Estimated NHL GP: 30. He’ll probably start the year in Bakersfield and have to wait until an injury occurs. Once he gets called up, there is always a chance he never goes back down. But I’m still going to set the bar low.
CEILING: There’s no denying that Ethan Bear has the potential to be a good offensive NHL defenseman, he showed it last season.
If the Oilers powerplay is struggling again this year, and Bear gets a call-up, there’s a chance he gets in a groove and the Oilers can’t afford to send him back to the farm. Of course, if he’s going to stick in the NHL, he’ll need to be able to contribute at even strength as well. We saw him struggle with it last year, but with a full offseason to work on things, I think it’s fair to expect an improved Ethan Bear when it comes to defending at the NHL level.
If he plays between 30-40 NHL games this year, Oilers fans should be thrilled with anywhere from 12-17 points, with most of them coming on the man advantage.
FLOOR: Bear impressed a lot of people in his 18 game stint last season. In the offensive zone, and on the power play, he played like he belongs at the NHL level. I also liked his ability to move the puck up the ice efficiently.
As with most young defensemen, the concern came away from the puck. We saw him struggle with coverage in the d-zone and with puck battles below the goal line. I’m not saying that to rip on him, but it shows that he’s not quite NHL ready and probably needs another year in the AHL. There are some defenders that never figure this part of the game out. There’s no guarantee that Bear does it during his career, nevermind this upcoming season.
If he does come up and play 30 games, I think his floor would be the exact same type of performances we saw last year. He’ll look good with the puck on his stick and struggle when it isn’t.
Estimated NHL GP: 41. Lots of people are sleeping on Marody and I think he’s a darkhorse to make this team out of camp. But the bottom six is log-jammed, so I’ll say he gets half a season of NHL action.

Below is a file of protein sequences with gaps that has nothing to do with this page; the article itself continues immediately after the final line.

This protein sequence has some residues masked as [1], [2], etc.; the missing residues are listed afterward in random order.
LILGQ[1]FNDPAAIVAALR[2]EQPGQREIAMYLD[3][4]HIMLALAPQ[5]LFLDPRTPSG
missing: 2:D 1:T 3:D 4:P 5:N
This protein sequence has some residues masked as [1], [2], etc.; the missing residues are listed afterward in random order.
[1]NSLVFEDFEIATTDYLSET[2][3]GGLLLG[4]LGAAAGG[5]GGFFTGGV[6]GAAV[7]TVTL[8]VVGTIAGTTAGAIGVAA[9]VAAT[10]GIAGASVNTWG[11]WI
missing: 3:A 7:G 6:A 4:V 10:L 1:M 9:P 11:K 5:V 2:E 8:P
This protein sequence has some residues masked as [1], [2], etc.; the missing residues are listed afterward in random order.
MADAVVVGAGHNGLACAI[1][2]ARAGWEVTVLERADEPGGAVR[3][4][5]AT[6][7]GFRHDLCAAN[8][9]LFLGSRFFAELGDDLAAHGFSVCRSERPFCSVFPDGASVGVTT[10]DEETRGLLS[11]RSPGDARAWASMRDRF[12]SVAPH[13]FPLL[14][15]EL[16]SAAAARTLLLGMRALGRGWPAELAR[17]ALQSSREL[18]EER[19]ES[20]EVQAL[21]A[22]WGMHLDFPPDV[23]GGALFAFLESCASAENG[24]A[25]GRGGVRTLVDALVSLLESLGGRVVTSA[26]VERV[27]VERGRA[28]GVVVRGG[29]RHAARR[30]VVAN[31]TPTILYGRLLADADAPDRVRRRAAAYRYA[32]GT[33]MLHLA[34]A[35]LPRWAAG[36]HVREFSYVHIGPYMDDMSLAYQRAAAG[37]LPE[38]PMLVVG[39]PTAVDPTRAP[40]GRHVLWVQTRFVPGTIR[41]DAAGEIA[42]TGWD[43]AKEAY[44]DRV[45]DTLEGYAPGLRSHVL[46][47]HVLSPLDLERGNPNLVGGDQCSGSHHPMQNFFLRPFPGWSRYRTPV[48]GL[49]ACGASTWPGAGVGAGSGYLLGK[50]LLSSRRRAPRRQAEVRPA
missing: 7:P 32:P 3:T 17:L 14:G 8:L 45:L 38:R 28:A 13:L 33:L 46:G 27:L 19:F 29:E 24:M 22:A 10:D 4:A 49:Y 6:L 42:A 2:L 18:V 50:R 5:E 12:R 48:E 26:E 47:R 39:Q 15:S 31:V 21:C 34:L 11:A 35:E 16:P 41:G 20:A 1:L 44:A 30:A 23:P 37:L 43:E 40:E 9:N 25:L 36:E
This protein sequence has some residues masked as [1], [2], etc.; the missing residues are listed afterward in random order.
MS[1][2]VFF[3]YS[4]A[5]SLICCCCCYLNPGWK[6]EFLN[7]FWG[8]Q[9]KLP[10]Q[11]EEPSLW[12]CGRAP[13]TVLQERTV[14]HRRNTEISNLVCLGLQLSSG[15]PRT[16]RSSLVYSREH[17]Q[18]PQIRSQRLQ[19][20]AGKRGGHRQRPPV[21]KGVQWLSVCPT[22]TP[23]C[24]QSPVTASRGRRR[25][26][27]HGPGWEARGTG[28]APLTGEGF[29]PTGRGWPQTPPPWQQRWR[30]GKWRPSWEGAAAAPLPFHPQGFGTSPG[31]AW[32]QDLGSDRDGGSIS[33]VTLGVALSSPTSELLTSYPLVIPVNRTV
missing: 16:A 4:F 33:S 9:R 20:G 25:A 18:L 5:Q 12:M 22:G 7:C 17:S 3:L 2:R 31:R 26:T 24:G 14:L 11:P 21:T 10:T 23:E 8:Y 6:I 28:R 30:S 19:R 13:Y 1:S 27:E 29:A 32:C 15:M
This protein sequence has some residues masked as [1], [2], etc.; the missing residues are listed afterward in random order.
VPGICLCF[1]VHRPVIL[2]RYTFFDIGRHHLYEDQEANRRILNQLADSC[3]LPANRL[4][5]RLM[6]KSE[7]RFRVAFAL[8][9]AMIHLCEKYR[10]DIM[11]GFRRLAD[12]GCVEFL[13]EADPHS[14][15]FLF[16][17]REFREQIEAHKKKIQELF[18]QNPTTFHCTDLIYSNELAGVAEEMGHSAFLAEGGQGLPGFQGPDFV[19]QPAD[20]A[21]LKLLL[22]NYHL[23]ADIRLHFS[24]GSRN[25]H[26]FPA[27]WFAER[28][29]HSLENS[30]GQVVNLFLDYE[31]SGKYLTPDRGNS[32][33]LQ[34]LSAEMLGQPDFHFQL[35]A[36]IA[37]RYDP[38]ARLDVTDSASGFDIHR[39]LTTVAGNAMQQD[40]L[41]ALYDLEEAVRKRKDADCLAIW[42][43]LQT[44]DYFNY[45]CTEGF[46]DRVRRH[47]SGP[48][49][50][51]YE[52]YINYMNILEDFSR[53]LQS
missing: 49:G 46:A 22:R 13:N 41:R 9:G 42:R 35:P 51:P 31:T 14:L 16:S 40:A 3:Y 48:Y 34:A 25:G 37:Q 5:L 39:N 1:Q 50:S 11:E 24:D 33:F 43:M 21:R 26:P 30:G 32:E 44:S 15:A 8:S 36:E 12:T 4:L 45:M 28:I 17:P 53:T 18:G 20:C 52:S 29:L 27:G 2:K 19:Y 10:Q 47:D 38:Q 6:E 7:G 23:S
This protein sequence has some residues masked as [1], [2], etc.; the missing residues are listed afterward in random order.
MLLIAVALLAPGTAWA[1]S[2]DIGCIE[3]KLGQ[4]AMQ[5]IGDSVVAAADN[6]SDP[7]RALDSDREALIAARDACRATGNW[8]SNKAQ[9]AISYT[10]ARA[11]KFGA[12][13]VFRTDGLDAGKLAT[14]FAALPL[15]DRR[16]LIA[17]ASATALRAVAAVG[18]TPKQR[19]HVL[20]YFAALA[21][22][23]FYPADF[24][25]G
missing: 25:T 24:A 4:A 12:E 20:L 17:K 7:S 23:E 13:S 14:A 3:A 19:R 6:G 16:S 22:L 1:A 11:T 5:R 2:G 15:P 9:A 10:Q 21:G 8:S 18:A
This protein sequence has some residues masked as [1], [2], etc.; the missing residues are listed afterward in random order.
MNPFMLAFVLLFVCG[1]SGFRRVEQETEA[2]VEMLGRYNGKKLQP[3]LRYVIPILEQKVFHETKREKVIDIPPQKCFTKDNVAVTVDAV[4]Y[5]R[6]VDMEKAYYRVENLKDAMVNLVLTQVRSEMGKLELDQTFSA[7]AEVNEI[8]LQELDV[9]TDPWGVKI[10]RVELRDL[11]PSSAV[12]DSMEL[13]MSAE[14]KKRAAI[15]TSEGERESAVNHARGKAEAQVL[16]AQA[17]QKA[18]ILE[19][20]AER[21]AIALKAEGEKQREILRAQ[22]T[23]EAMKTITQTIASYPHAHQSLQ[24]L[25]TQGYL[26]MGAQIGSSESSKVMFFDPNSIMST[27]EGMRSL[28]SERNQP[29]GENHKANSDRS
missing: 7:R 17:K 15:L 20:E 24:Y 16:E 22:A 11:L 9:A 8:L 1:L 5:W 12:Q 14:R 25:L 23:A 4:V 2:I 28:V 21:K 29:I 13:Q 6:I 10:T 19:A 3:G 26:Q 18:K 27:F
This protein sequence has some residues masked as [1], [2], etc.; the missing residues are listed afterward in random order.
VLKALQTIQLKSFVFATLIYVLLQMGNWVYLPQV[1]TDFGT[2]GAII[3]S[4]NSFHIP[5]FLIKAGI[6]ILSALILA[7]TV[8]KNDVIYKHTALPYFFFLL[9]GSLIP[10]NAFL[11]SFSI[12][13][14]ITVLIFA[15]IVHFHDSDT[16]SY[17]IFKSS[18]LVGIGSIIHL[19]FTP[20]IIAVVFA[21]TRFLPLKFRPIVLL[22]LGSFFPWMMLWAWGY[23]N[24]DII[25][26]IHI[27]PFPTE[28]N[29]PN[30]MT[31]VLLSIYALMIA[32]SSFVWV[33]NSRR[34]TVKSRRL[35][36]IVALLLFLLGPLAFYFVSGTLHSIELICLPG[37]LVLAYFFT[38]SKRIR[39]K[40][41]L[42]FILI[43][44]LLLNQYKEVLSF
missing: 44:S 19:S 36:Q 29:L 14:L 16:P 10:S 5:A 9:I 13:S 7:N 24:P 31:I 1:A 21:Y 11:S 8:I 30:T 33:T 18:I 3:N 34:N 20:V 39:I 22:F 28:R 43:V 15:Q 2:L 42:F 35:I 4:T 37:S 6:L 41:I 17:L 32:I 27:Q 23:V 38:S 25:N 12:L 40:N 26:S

CEILING: Peter Chiarelli wouldn’t have gotten this guy if he didn’t believe he could be an NHL player sooner rather than later and honestly, I don’t think Marody would have signed here without the promise of some immediate NHL playing time. That’s usually how these things work (Caggiula is a great example).
He was a point per game player last year at the University of Michigan and during his three-game trial in Bakersfield at the end of the season, he posted three points. I know it’s a small sample size, but Marody proved he can keep up and produce at the pro level.
He’s by no means big, at 6’0 and 190 pounds, but that doesn’t mean he can’t find a spot in the Oilers bottom six. If he does and let’s say he plays a good chunk of my estimated 41 games on a line with Ryan Strome, I think we could see him score 7 goals and add 7 assists, which would be close to what Drake Caggiula did in his rookie season.
FLOOR: Again, his sample size at the pro level is small and we still haven’t seen him against NHL competition so we don’t know how his game will translate over.
If he does end up playing close to 40 games, it could be on a fourth line with Zack Kassian and Kyle Brodziak, which would be a line that doesn’t get a lot of offensive zone opportunities.
His role could be limited, but Marody playing close to 40 games should be considered a plus regardless because it would show that he was able to keep up and be a competent NHL player.
It’s tough to even set a floor for him because a solid year in the AHL would be good for his development. But numbers aside, I’ll say less than 10 games in the NHL this year would be disappointing for both Marody and the Oilers.